From the Wires
REPEAT-BMO Study: RRSP Deadline Causing Canadians Stress
- First RRSP study of the year finds 60 per cent of Canadians feel anxious as they try to find money to contribute to their RRSPs
By: Marketwire .
Jan. 12, 2013 09:06 AM
TORONTO, ONTARIO -- (Marketwire) -- 01/12/13 -- With the March 1st deadline for contributing to a Registered Retirement Savings Plan (RRSP) fast approaching, a BMO Financial Group study reveals that the annual deadline causes many Canadians stress as they scramble to find the money to make a contribution. However, the study shows that the majority of Canadians say they would feel less stressed if they switched their approach and made smaller contributions throughout the year.
According to the study, while three-quarters of Canadians with an RRSP have already made or plan to make a contribution to their RRSP before the deadline, 60 per cent admit that the deadline causes them stress.
This may be related to the fact that almost half (49 per cent) rely on making a lump sum contribution to their RRSP at the end of each year, rather than investing smaller amounts on a regular basis throughout the year.
The Advantages of a Continuous Savings Plan
When asked further about their views on contributing to an RRSP, more than half (54 per cent) of Canadians said they would feel less stressed if they used a Continuous Savings Plan (CSP) to make smaller regular RRSP contributions throughout the year.
A CSP regularly and automatically withdraws a specific amount of money from an individual's bank account and invests it directly into his or her RRSP. A CSP eases the cost of investing away from one annual deposit, and helps to increase savings. For example, mutual funds fluctuate in value based on market conditions, so by investing the same amount in a fund each month, an investor can buy more fund units when the cost is lower. This can reduce the average price per unit an investor pays over the long term.
When informed about the benefits of a CSP, two-thirds of Canadians said they would be more likely to use a CSP in the future.
"Uneasiness around the RRSP deadline is understandable when Canadians have other financial priorities to manage, including paying down household debt," said Marlena Pospiech, Senior Manager, BMO Wealth Planning Group, BMO Financial Group. "Yet, there are ways to manage and eliminate that stress. For example, opening a Continuous Savings Plan alleviates the worry about having to come up with a large lump-sum RRSP contribution as the deadline looms."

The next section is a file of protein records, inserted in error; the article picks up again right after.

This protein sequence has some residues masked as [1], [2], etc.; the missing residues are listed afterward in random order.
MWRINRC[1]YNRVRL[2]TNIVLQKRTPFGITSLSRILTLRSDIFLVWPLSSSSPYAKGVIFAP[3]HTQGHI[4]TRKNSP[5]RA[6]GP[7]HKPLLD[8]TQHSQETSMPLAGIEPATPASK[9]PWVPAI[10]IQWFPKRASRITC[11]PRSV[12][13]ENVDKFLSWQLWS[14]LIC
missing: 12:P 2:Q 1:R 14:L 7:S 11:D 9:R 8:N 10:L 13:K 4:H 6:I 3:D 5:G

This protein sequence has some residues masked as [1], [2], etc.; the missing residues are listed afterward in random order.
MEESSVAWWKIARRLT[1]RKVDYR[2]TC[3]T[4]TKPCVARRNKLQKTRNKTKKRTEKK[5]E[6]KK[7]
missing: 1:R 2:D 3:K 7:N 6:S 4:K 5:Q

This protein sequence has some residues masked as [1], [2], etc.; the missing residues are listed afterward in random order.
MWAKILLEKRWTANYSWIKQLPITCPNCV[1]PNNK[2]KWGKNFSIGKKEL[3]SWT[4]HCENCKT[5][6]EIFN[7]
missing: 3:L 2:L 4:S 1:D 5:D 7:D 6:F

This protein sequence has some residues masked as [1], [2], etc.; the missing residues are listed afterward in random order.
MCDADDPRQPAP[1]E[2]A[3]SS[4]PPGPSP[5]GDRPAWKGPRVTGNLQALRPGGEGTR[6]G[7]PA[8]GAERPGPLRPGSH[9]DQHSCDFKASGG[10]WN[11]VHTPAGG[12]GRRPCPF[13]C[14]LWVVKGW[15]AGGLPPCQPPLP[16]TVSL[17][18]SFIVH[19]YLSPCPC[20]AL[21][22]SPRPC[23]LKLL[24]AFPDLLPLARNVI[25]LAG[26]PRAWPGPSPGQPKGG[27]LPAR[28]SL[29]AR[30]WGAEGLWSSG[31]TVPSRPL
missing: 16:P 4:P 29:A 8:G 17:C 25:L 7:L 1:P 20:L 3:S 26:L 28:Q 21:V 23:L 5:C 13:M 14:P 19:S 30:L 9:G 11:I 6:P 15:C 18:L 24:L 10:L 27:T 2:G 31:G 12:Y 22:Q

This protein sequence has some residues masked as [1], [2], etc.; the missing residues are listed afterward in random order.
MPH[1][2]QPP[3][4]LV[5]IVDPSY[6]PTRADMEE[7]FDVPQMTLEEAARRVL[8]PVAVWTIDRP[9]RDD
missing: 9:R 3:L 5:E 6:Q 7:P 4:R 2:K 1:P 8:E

BMO offers the following tips to help Canadians take the stress out of RRSP season:
Take advantage of special offers: Look for any special offers designed to incent you to open a CSP. For example, until March 1st, 2013, if you set up and maintain a new BMO mutual fund CSP for 12 months, you will receive a one-time 15 per cent bonus on your first month's contribution (up to a maximum of $150).
Invest "bonus" money: If you come into some money through a tax refund, work bonus or inheritance, consider contributing this unexpected income or sudden financial windfall directly into your RRSP as an investment in your future.
Take advantage of tax benefits: The money you contribute to an RRSP is deductible from your total income (within certain limits). For most people, contributing to an RRSP means paying less tax and can potentially result in a tax refund.
Seek out help: Speak to a financial professional who can help you set up a financial plan that includes a retirement component, including a CSP, and review your investments regularly. They can also advise whether it makes sense for you to take out an RRSP loan, such as through a BMO RRSP Readiline Account line of credit.
For more information on Continuous Savings Plans, please visit www.bmo.com/csp.
Get the latest BMO press releases via Twitter by following @BMOmedia.
The survey results cited in this release are from online interviews with a random sample of 1,000 Canadians 18 years of age and older, conducted between November 23rd and November 27th, 2012. A probability sample of this size would yield results accurate to +/- 3.1 per cent, 19 times out of 20.
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